Boeing and SAA, along with partners SkyNRG and Sunchem SA, also officially launched Project Solaris, their collaborative
effort to develop an aviation biofuel supply chain with a nicotine-free tobacco plant called Solaris. In Limpopo province,
company representatives and industry stakeholders
visited commercial and community farms where 123 acres (50 hectares) of Solaris have been planted.
Oil from the plant’s seeds may be converted into bio-jet fuel as early as next year, with a test flight
by SAA as soon as practicable.
“SAA continues to work towards becoming the most environmentally sustainable airline in the world and is
committed to a better way of conducting business,” said Ian Cruickshank, Environmental Affairs Specialist,
SAA Group on Dec 9. “The impact that the biofuel program will have on South Africans is astounding: thousands
of jobs mostly in rural areas, new skills and technology, energy security and stability and macro-economic
benefits to South Africa,
and of course, a massive reduction in the amount of CO2 that is emitted into our atmosphere.”
“It is very exciting to see early progress in South Africa towards developing sustainable aviation
biofuel from energy-producing tobacco plants,” said J. Miguel Santos, managing director for Africa, Boeing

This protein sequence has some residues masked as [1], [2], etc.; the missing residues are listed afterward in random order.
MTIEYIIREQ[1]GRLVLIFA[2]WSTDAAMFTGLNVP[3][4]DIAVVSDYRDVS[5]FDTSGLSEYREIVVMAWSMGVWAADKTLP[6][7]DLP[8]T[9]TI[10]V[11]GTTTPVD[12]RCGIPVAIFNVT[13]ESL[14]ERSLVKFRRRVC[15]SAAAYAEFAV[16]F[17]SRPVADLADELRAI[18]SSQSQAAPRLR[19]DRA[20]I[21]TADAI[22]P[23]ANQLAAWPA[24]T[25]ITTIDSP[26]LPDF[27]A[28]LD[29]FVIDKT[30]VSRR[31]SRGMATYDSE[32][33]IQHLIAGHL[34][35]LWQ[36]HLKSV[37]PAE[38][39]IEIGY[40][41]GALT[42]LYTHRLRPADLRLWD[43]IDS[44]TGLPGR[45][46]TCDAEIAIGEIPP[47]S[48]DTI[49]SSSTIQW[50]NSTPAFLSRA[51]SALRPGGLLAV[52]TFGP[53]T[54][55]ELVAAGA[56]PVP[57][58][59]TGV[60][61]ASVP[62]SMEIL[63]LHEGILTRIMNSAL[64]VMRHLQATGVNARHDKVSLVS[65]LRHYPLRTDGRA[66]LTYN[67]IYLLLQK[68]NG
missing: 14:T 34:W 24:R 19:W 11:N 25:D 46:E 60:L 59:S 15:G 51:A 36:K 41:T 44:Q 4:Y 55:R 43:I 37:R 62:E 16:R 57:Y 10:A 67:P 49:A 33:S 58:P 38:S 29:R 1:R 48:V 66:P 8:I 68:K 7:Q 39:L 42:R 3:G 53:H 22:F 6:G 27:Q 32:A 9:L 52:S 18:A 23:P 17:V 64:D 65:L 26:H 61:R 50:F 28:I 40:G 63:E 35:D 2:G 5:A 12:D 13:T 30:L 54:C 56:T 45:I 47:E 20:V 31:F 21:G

International. “Boeing strongly believes that our aviation biofuel collaboration with South African Airways
will benefit the environment and public health while providing new economic opportunities for South Africa’s
small farmers. This project also positions our valued airline customer to gain a
long-term, viable domestic fuel supply and improve South Africa’s national balance of payments.”
The farm visits followed the announcement in August that Boeing, SAA and SkyNRG were collaborating to
make aviation biofuel from the Solaris plant, which was developed and patented by Sunchem Holding. If the
test farming in Limpopo is successful, the project will be expanded in South Africa and potentially to other
countries. In coming years, emerging technologies are
expected to increase aviation biofuel production from the plant’s leaves and stems.
Sustainable aviation biofuel made from Solaris plants can reduce lifecycle carbon emissions by 50 to 75 percent,
ensuring it meets the sustainability threshold set by the Roundtable on Sustainable Biomaterials (RSB). Airlines have
conducted more than 1,600 passenger
flights using aviation biofuel since the fuel was approved for commercial use in 2011.
Boeing is the industry leader in global efforts to develop and commercialize sustainable aviation biofuel.
In addition to its collaboration in Southern Africa, Boeing has active biofuel development projects in
the United States, Middle East, Europe, China, Japan, Southeast Asia, Brazil and Australia.